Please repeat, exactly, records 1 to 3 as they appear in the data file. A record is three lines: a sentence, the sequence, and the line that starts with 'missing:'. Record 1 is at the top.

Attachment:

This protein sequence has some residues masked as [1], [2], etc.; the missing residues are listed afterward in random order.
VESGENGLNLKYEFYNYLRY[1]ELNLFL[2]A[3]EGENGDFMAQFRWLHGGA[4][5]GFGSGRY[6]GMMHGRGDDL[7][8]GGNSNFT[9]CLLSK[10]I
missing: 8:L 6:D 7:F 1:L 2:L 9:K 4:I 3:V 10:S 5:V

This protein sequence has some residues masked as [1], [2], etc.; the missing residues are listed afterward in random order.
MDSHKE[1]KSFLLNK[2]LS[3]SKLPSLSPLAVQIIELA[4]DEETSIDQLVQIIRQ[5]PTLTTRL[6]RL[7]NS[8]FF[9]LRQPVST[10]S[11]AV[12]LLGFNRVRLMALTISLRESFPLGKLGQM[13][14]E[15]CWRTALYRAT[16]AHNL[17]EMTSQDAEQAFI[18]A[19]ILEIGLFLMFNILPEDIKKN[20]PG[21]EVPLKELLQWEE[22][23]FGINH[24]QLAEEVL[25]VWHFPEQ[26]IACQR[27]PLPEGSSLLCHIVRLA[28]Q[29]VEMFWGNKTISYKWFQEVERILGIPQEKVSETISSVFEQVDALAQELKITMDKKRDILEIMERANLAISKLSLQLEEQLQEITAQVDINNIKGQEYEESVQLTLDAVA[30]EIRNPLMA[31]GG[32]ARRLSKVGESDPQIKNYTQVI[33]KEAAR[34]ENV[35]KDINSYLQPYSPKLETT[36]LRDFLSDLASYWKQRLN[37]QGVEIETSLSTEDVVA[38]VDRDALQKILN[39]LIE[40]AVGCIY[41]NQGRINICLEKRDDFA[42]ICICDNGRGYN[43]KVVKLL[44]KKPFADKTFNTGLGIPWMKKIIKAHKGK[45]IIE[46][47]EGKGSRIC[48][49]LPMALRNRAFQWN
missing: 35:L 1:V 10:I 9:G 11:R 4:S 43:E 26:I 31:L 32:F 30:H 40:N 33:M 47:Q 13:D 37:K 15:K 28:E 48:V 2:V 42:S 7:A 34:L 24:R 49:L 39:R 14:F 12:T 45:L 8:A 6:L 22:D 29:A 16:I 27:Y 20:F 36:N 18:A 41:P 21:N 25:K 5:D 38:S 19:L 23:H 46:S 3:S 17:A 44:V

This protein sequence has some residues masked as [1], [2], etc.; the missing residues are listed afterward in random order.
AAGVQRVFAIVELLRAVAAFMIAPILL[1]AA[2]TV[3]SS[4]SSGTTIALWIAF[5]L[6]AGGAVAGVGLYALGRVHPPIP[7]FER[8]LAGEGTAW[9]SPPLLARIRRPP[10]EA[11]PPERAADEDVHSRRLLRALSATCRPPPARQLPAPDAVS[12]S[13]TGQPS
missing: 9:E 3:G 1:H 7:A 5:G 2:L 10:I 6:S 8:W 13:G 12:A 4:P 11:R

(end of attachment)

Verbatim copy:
This protein sequence has some residues masked as [1], [2], etc.; the missing residues are listed afterward in random order.
VESGENGLNLKYEFYNYLRY[1]ELNLFL[2]A[3]EGENGDFMAQFRWLHGGA[4][5]GFGSGRY[6]GMMHGRGDDL[7][8]GGNSNFT[9]CLLSK[10]I
missing: 8:L 6:D 7:F 1:L 2:L 9:K 4:I 3:V 10:S 5:V

This protein sequence has some residues masked as [1], [2], etc.; the missing residues are listed afterward in random order.
MDSHKE[1]KSFLLNK[2]LS[3]SKLPSLSPLAVQIIELA[4]DEETSIDQLVQIIRQ[5]PTLTTRL[6]RL[7]NS[8]FF[9]LRQPVST[10]S[11]AV[12]LLGFNRVRLMALTISLRESFPLGKLGQM[13][14]E[15]CWRTALYRAT[16]AHNL[17]EMTSQDAEQAFI[18]A[19]ILEIGLFLMFNILPEDIKKN[20]PG[21]EVPLKELLQWEE[22][23]FGINH[24]QLAEEVL[25]VWHFPEQ[26]IACQR[27]PLPEGSSLLCHIVRLA[28]Q[29]VEMFWGNKTISYKWFQEVERILGIPQEKVSETISSVFEQVDALAQELKITMDKKRDILEIMERANLAISKLSLQLEEQLQEITAQVDINNIKGQEYEESVQLTLDAVA[30]EIRNPLMA[31]GG[32]ARRLSKVGESDPQIKNYTQVI[33]KEAAR[34]ENV[35]KDINSYLQPYSPKLETT[36]LRDFLSDLASYWKQRLN[37]QGVEIETSLSTEDVVA[38]VDRDALQKILN[39]LIE[40]AVGCIY[41]NQGRINICLEKRDDFA[42]ICICDNGRGYN[43]KVVKLL[44]KKPFADKTFNTGLGIPWMKKIIKAHKGK[45]IIE[46][47]EGKGSRIC[48][49]LPMALRNRAFQWN
missing: 35:L 1:V 10:I 9:G 11:R 4:S 43:E 26:I 31:L 32:F 30:H 40:N 33:M 47:Q 13:D 37:K 15:K 28:E 48:V 2:V 42:S 7:A 34:L 24:R 49:L 39:R 14:F 12:T 45:L 8:A 6:L 22:D 29:A 16:I 27:Y 20:F 36:N 18:A 41:P 21:N 25:K 5:D 38:S 19:L 23:H 46:S 3:S 17:A 44:V

This protein sequence has some residues masked as [1], [2], etc.; the missing residues are listed afterward in random order.
AAGVQRVFAIVELLRAVAAFMIAPILL[1]AA[2]TV[3]SS[4]SSGTTIALWIAF[5]L[6]AGGAVAGVGLYALGRVHPPIP[7]FER[8]LAGEGTAW[9]SPPLLARIRRPP[10]EA[11]PPERAADEDVHSRRLLRALSATCRPPPARQLPAPDAVS[12]S[13]TGQPS
missing: 9:E 3:G 1:H 7:A 5:G 2:L 10:I 6:S 8:W 13:G 12:A 4:P 11:R